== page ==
Three vie for mayor's position in Sauk

1997-03-29T00:00:00Z Three vie for mayor's position in SaukLARRY GALICA nwitimes.com
March 29, 1997 12:00 am  • 

SAUK VILLAGE - Mayor Mark Collins thinks he has done a good job governing

Sauk Village these past four years, and is asking voters to re-elect him to a

third four-year term on April 1.

But two challengers, Robert Kohnhorst and Roger Peckham, the latter a former

Collins' ally, believe it's time for a change of administration at the Village

Hall.

Voters will decide the mayor's race and other village races on April 1.

Collins, 45, served as village trustee from 1987 to 1989. He was elected

mayor in 1989 and 1993. He has lived in Sauk Village for 23 years.

Collins said he wants a third term as mayor to continue the growth and

improvement since he has been mayor.

"I enjoy the job. I enjoy helping people get through red tape when they need

help dealing with the state, county or federal government," Collins said.

He said more than 100 new single-family-homes have been constructed in Sauk

Village. Most are located in new subdivisions, including Deer Creek Estates,

Lincoln Meadows, and Carolina.

Although Sauk Village did not get its promised intermodal facility, the

village did attract several new businesses, including Wayne Industries Steel

Pro, Chicago Air Power, Ferral Gas, and Alguire Tree Service. Other new

businesses include General Dollar store and Sparkling Spring car wash, Collins

said.

The village is working with Trans Development to get other industries to

move into the village, Collins said. Collins said he would like to get a car

dealership, a big department store and other businesses into Sauk Village.

Kohnhorst, 61, said things in Sauk Village are not rosy. Kohnhorst ran

unsuccessfully two years ago for village trustee. He is a retired Sauk Village

Fire Department captain.

He has lived in Sauk Village for more than 30 years. He lived for two years

in the late 1980s in Florida before moving back to Sauk Village.

"We need a change out here. We can't continue as we are. Sauk Village is

going backward instead of forward," Kohnhorst said.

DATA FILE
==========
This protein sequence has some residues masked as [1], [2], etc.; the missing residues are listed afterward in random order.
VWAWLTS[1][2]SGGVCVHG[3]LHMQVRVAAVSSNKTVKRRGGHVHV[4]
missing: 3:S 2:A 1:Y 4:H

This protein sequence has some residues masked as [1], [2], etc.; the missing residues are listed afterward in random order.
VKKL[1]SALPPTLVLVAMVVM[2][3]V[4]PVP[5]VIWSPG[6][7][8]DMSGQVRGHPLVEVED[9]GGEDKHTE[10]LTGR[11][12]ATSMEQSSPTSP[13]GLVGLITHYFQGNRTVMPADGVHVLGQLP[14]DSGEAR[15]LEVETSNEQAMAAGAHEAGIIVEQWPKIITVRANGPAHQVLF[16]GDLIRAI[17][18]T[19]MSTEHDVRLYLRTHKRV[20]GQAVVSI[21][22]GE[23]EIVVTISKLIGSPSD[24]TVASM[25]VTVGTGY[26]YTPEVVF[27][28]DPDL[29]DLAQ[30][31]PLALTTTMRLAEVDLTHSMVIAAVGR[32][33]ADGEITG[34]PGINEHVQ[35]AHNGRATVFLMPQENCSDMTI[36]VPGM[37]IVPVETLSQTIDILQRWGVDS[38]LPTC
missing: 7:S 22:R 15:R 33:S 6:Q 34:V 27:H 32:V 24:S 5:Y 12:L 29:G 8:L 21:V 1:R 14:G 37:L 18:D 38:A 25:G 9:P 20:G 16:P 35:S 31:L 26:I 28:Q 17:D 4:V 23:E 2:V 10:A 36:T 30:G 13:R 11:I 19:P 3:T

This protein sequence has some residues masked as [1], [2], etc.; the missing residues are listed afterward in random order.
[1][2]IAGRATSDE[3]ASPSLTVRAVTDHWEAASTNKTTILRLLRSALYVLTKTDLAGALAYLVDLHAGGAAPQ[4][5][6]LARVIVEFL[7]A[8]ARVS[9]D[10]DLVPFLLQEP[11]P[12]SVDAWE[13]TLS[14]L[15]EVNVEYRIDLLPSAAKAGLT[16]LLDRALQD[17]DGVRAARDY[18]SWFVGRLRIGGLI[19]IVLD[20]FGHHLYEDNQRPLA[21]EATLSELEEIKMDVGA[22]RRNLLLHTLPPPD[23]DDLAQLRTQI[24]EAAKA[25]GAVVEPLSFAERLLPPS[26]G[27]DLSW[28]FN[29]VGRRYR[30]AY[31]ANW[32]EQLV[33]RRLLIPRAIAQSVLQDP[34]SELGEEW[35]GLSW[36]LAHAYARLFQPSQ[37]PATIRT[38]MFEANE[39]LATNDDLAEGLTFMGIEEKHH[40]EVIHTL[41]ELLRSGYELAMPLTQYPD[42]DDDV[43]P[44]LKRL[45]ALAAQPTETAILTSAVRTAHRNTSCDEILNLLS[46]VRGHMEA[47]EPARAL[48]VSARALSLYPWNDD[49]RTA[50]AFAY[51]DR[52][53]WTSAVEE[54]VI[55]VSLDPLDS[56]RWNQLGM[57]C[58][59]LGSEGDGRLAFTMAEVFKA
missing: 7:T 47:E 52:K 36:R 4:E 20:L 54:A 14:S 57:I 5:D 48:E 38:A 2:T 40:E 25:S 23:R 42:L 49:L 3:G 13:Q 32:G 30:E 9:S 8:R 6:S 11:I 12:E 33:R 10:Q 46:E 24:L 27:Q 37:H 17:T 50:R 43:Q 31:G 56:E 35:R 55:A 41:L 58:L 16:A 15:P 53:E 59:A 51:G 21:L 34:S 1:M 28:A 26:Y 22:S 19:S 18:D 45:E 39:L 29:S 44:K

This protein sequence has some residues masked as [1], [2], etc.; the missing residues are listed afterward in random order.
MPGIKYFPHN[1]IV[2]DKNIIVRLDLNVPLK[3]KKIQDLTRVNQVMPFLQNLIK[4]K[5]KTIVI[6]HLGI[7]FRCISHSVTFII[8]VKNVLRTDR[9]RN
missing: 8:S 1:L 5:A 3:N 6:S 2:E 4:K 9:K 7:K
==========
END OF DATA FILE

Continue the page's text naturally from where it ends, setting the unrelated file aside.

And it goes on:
Sauk Village taxpayers may someday be hit with huge property tax hikes to

pay off $14.8 million in general obligation bonds eyed to finance the village's

third tax increment financing (TIF) district, he said.

The promised intermodal facility was supposed to be located in that third

TIF district. If the TIF bonds come due and there is not sufficient TIF revenue

to repay them, revenue from property taxes from the rest of Sauk Village may

have to repay them, Kohnhorst warned.

Collins charged Kohnhorst with spreading misinformation. The village has

issued only $10 million in the TIF bonds, which are general obligation bonds.

But, taxpayers won't repay them. As a last resort, the village can sell off

land in that third TIF district to obtain money to repay the bonds, Collins

said.

Kohnhorst also charged the village mismanaged a single-family rehabilitation

program using Community Development Block Grant money. Cook County suspended

Sauk Village's participation in the CDBG program because homeowners were not

getting their homes fixed up properly, Kohnhorst said.

Peckham, 49, has lived in Sauk Village for 18 years. He is a former school

District 168 board member (November 1987 to March 1996), serving as president

from 1989-1995. He is a former village treasurer, from November 1987 through

January 1996.

Peckham was appointed a village trustee by Collins in January 1996. If

Peckham loses the mayor's race, he is out as trustee because the unexpired term

he is filling concludes on May 1.

"I'm not happy with the direction we're going," Peckham said.

He said there is a lack of communication between the mayor and the trustees.

He claimed the village, when it comes to dealing with new developments, jumps

at opportunities rather than considers serious planning.

Peckham said certain areas of the village, especially the townhouses on the

village's north end east of Ill. 394 look shabby. Some need repair. Code

enforcement should get after the owners to make needed repairs to improve the

image and safety of the village, Peckham said.

More planning needs to be done as far as fixing sewers and streets in the

older sections of the village, said Peckham, who promised he would do that if

elected mayor.

Peckham also would like to provide more youth activities. He said youngsters

should be involved in planning youth activities.

Peckham would not raise taxes, but would prefer charging user fees to fund

new youth activities, he said.

Other races in Sauk Village include village clerk and trustees. Marjorie

Tuley, the incumbent, is running unopposed for village clerk.

Seven trustee candidates are running for three trustee posts.

The candidates include incumbents Robin Flores and Mary Slawnikowski plus

newcomers John Dennis, Thomas Gorski, Dennis Kopaczewski, Robert Nordstrom, and

Henrietta Pawlowski.

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